Deceit, compromise and betrayal were the painful costs of becoming American for many families of the 18th-century Native American South, according to Claudio Saunt, UGA associate professor of history and author of Black, White and Indian.
For people of Indian, African and European descent, the most personal and emotional choices were often guided by the harsh economic realities imposed by the country’s racial hierarchy. Few families embody this struggle to survive the pervasive onslaught of racism more than the Graysons. Like many other residents of the time, during which black-Indian relations bore little social stigma, Katy Grayson and her brother William-both Creek Indians-had children with partners of African descent. Traveling separate paths, the Graysons survived the invasion of the Creek Nation by U.S. troops in 1813 and again in 1836 and endured the Trail of Tears, only to confront each other on the battlefield during the Civil War. Afterwards, they refused to recognize each other’s existence.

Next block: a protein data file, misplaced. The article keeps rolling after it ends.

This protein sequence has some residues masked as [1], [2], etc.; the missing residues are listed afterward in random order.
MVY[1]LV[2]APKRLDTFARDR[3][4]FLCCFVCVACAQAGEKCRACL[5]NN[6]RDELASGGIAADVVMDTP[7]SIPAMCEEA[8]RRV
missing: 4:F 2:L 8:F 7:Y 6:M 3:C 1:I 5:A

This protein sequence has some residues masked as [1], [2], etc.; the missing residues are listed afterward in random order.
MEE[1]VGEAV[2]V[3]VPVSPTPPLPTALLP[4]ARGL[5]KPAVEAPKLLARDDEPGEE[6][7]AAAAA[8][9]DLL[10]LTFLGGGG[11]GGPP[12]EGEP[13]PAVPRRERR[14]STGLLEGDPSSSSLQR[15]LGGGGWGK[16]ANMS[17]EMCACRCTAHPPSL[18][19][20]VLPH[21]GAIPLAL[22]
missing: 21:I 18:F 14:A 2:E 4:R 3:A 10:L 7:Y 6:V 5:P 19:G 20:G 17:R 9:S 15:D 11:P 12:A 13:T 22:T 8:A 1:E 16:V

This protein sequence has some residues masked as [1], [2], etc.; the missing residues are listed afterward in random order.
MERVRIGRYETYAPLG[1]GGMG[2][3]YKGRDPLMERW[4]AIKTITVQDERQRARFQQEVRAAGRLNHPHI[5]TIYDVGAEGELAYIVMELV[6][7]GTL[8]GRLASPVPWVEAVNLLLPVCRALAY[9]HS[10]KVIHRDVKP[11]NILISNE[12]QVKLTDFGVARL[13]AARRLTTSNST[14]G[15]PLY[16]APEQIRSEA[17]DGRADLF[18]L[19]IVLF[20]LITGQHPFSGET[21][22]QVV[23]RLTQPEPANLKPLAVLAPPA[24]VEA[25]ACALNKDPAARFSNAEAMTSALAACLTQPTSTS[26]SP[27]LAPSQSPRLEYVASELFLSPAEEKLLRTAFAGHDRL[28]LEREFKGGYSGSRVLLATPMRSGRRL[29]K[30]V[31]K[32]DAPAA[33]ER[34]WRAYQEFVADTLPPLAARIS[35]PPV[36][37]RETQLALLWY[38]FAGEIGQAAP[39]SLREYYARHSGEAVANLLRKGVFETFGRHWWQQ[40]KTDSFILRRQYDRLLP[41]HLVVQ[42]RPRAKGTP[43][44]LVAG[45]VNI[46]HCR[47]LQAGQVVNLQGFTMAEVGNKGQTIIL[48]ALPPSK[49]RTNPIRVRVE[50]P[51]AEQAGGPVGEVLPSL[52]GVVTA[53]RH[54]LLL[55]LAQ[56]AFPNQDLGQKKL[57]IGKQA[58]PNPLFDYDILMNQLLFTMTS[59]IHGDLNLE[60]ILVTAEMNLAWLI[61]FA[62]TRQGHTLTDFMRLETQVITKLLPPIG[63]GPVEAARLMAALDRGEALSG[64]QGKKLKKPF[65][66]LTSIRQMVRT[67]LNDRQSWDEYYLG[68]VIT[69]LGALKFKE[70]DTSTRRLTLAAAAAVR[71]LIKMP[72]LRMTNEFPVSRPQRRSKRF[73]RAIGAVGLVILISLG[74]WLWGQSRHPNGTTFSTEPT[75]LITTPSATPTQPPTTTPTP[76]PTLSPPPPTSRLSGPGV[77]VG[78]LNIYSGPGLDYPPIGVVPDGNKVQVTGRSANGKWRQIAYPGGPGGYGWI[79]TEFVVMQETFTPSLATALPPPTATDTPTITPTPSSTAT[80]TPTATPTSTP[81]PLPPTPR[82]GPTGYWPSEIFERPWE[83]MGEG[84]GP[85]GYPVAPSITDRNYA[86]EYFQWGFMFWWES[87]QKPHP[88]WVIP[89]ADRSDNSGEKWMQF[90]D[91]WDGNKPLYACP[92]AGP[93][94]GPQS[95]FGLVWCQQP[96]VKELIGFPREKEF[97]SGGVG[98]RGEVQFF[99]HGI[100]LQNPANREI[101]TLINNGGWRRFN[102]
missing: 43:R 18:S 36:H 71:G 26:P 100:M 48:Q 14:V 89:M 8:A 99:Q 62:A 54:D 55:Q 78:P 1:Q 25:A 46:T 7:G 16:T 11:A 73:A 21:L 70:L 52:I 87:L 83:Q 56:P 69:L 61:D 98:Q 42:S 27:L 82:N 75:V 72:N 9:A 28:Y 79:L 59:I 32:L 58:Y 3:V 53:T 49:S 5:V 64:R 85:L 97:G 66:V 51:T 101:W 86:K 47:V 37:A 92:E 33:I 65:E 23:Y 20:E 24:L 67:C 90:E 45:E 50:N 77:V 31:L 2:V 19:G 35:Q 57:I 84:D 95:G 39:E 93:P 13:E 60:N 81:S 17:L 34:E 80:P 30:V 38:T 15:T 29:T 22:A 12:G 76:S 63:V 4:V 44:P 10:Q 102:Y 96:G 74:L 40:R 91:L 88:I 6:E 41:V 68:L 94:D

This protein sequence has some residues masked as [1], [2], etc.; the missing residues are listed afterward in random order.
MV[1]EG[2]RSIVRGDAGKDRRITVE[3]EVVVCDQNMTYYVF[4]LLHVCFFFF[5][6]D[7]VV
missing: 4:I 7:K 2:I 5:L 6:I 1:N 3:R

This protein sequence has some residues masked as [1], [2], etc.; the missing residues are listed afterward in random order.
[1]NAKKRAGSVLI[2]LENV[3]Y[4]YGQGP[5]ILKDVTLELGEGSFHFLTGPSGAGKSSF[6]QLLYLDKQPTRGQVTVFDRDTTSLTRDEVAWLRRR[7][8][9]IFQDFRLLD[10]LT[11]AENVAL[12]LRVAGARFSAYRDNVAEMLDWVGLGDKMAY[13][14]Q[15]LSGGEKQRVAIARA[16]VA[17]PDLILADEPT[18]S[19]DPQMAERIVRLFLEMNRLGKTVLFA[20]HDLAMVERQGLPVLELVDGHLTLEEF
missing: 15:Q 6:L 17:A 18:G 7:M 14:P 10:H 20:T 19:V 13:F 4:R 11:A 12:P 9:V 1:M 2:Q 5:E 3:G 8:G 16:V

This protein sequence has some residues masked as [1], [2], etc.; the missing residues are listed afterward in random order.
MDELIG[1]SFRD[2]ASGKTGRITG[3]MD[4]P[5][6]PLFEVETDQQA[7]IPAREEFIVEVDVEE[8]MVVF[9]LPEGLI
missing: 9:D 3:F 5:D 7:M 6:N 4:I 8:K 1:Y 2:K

Saunt tracks a full five generations of the Grayson family. Basing his account in part on unprecedented access to the 44-volume diary of G. W. Grayson, the one-time principal chief of the Creek Nation, Saunt tells not only of America’s past, but of its present, shedding light on one of the most contentious issues in Indian politics, the role of “blood” in the construction of identity.